Issue 75 –
DISOWNED SELVES – Our Lost Heritage
Drs Hal & Sidra Stone
We humans are a most delightful mélange of energy patterns or selves. Some of these energies are familiar and comfortable, some are curious or unfamiliar, and some are downright distasteful. In this series of articles we will examine the development of the latter energies – our disowned selves – and their effect on our lives.
Disowned selves are energy patterns that have been partially or totally excluded from our lives. They can range from being angelically spiritual, creative, and mystical to being lustful, selfish, and even demonic.
Our disowned selves can be detected by the intense, often uncharacteristic emotional reaction we have to others. The following examples will illustrate this:
- a man who was an honest, sincere, and faithful husband for thirty years was outraged by a woman he encountered who “had no sense of loyalty or commitment, whose idea of a relationship was a two-day sexual involvement with someone whom she would never see again.”
- a dreamy, spiritually oriented young man perceived his financially successful older brother as “almost demonic in his pursuit of money, power, and women.”
- a thoughtful, gentle, and kind woman couldn’t bear her boss who was “cruel, selfish, and only interested in results.”
- a tough self-made man couldn’t “stand wimps or victims. They make me want to puke!”
These examples clearly convey the intense emotions attached to the disowned self. These emotions are the result of the tremendous energy in the disowned energy pattern itself, as well as the energy utilized in keeping it disowned. It is no wonder that intense feelings come into play whenever we see a disowned self reflected in someone else.
Before we explore our disowned selves further, one important distinction needs to be made: In general, the term for a self that is not conscious is an unconscious self, but not all unconscious selves are necessarily disowned . An unconscious self is simply unconscious – no energy is holding it down or maintaining its unconscious status.
However, every disowned self has an opposite energy with which the ego and the protector/controller are identified. For example, a woman who has buried a disowned self associated with uninhibited sexuality may, in fact, consider herself to be a morally upright, highly disciplined person. This opposite, morally upright energy, in conjunction with the protector/controller, is constantly holding the disowned self at bay. Ultimately, however, we have no way of knowing that a self is disowned until we become aware of it.
The Development of the Disowned Selves
The disowned self is an energy pattern that has been punished every time it has emerged. These punishments might have been subtle – a raised eyebrow, the withdrawal of attention, a “that’s rather unattractive, don’t you think?” – or they may have been powerful punishments such as beatings or public humiliation. Whatever the nature of these repressive environmental forces, the result is the same: A set of energy patterns is deemed totally unacceptable and is, therefore, repressed but not totally destroyed. These energy patterns live on in our unconscious.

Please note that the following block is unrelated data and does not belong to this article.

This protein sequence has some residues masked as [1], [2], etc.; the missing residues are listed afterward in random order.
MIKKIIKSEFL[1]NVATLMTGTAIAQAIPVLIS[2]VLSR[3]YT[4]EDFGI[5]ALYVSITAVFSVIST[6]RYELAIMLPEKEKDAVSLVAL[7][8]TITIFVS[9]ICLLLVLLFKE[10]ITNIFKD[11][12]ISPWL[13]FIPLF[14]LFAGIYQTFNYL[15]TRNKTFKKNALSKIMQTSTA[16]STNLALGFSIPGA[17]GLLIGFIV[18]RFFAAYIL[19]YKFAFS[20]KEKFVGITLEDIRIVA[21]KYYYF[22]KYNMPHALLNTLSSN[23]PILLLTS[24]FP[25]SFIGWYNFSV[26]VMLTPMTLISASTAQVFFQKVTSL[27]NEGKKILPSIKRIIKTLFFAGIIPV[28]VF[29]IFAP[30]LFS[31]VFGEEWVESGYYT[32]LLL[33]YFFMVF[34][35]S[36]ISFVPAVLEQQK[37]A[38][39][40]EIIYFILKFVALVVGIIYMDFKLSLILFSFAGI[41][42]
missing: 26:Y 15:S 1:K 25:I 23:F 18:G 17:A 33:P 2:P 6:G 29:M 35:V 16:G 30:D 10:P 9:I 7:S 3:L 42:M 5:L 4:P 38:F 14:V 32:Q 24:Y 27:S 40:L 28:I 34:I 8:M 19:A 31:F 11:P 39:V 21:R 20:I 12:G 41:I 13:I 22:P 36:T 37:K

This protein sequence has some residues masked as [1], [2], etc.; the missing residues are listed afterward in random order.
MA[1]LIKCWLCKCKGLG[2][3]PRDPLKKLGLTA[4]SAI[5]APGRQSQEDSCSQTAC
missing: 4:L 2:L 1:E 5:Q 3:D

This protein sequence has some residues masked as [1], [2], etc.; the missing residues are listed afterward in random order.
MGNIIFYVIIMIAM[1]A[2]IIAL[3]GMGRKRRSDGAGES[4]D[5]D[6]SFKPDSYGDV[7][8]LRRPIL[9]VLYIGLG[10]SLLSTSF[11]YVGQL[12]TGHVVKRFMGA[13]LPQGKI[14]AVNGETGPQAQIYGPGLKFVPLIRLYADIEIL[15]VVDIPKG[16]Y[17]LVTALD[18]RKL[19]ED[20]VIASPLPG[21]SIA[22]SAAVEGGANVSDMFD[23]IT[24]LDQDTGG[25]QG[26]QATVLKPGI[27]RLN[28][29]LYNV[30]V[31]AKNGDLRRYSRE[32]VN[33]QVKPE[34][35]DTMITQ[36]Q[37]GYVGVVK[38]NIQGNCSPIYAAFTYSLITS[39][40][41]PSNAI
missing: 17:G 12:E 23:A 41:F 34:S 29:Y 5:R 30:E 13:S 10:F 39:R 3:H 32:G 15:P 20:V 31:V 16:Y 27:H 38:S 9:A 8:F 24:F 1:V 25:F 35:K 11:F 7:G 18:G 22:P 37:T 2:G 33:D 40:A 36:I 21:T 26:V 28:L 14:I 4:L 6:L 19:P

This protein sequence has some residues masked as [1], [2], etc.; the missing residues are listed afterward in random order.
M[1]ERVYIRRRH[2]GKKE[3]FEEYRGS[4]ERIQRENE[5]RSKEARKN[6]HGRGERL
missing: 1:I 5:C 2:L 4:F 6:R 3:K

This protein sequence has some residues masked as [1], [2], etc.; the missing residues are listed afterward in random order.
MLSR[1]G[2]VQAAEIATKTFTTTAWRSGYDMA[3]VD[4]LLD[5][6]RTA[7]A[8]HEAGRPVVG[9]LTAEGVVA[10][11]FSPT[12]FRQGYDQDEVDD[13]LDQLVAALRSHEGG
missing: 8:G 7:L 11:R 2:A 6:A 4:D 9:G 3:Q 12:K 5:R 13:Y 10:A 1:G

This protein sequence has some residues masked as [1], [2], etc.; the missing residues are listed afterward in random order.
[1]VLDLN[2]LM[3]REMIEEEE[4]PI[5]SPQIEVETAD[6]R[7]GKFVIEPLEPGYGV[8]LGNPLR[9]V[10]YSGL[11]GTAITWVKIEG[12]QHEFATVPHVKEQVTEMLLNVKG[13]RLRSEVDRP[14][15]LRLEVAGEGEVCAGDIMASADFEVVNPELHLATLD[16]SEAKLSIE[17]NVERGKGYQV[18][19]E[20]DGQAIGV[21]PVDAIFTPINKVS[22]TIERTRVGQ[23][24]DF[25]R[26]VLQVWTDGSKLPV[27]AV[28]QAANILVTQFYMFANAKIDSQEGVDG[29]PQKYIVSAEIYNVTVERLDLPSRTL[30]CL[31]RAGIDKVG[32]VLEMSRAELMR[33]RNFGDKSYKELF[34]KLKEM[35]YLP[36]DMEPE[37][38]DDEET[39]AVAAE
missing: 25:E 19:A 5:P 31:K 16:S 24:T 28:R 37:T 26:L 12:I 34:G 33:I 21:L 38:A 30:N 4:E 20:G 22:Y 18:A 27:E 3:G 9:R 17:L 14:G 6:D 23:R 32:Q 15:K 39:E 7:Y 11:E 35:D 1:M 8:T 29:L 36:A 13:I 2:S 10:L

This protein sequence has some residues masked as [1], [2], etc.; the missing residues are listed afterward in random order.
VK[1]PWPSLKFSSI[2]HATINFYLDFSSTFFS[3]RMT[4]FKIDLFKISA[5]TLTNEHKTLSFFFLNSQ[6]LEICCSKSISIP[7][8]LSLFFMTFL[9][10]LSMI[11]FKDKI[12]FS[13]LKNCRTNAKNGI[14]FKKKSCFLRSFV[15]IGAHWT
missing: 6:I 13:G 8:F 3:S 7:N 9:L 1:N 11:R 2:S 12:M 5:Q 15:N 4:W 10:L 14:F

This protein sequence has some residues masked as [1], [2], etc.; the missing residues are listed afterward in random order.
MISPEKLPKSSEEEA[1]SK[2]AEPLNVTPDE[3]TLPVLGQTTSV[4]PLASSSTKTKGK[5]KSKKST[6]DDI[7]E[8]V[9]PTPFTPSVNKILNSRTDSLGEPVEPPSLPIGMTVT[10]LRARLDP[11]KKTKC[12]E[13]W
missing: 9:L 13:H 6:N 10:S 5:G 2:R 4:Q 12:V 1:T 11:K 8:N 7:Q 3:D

In Jungian terms, our disowned selves are a part of our shadow. When we see them reflected in others – when we see someone unashamedly living out an energy pattern similar to one we have disowned – we feel this disowned pattern resonate within ourselves. However, this pattern has been associated with pain and punishment in the past, so we want it to go away as soon as possible.
In order to quiet our internal discomfort we must rid ourselves of the corresponding external stimulus. We must kill off the person who is so audaciously living out our disowned self, whether we do it literally – as in a Jack-the-Ripper-style murder or symbolically – such as sitting in judgment of someone. Hester Prynne in The Scarlet Letter painfully but clearly illustrated the price paid for living out the adulterous disowned self belonging to the Puritan community in which she lived.
One woman we worked with, Jane, had been taught to disown her sexuality: From an early age, she was punished for any evidence of flirtatiousness or sexuality. She learned to bury her sexuality, and this energy pattern then became a disowned self. By the time she reached adulthood she had learned to dress soberly; value her objectivity, rationality, and independence; and perceive her sexuality as an incidental part of life. Nevertheless, her sexuality did exist someplace in her unconscious.
One evening Jane went to a party where she encountered a woman – flirting outrageously, dressed in a very revealing décolletage, and surrounded by men – who personified Jane’s disowned self. An interesting thing happened: Jane’s disowned self began to vibrate sympathetically with this woman’s. Jane had always been punished for behaving like this woman, so she became acutely uncomfortable as their two energy patterns vibrated with one another – the one unashamed and flamboyant, the other a hidden and unrecognized echo of what it might have been.
To remove the source of her discomfort Jane judged “the other woman”: “I’ve never seen such a disgusting, vulgar exhibition in my entire life! Isn’t she ashamed to walk around like that? I’d think her husband would be embarrassed to death!” Just as Jane expressed herself with great vehemence and self-righteousness, so do we use judgment to eliminate the vibrating energy of our disowned selves.